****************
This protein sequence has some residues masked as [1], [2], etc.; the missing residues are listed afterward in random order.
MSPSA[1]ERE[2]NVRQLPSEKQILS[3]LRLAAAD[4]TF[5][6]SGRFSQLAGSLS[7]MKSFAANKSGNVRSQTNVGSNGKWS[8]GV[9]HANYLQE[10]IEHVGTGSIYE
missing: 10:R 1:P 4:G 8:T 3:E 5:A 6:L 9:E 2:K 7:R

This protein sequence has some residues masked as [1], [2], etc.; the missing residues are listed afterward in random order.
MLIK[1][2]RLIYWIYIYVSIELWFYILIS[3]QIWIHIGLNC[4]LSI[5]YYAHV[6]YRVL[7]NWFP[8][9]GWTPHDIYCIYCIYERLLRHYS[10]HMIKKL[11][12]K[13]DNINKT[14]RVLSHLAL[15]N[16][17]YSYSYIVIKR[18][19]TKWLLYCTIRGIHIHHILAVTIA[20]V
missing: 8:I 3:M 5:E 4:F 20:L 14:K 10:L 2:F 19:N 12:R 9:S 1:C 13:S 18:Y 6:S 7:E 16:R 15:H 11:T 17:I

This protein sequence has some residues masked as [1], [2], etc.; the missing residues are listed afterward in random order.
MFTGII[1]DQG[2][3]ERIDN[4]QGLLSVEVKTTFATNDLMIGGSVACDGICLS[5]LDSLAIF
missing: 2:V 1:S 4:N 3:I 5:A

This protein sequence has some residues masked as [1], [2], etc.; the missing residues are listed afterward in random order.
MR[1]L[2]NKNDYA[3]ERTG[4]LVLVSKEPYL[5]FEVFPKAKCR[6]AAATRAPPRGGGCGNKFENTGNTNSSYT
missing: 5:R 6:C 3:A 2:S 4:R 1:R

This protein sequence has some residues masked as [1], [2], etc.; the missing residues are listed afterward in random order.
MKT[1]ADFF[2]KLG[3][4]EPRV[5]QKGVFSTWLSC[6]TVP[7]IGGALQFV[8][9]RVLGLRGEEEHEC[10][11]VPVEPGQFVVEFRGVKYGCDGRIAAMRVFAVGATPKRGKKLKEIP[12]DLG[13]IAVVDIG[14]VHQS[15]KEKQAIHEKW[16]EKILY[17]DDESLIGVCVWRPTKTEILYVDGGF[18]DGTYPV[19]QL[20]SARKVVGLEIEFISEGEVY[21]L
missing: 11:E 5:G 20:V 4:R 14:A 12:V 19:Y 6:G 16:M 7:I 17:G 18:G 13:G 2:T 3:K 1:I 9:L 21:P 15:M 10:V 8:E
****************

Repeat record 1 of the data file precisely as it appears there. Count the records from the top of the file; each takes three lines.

This protein sequence has some residues masked as [1], [2], etc.; the missing residues are listed afterward in random order.
MSPSA[1]ERE[2]NVRQLPSEKQILS[3]LRLAAAD[4]TF[5][6]SGRFSQLAGSLS[7]MKSFAANKSGNVRSQTNVGSNGKWS[8]GV[9]HANYLQE[10]IEHVGTGSIYE
missing: 10:R 1:P 4:G 8:T 3:E 5:A 6:L 9:E 2:K 7:R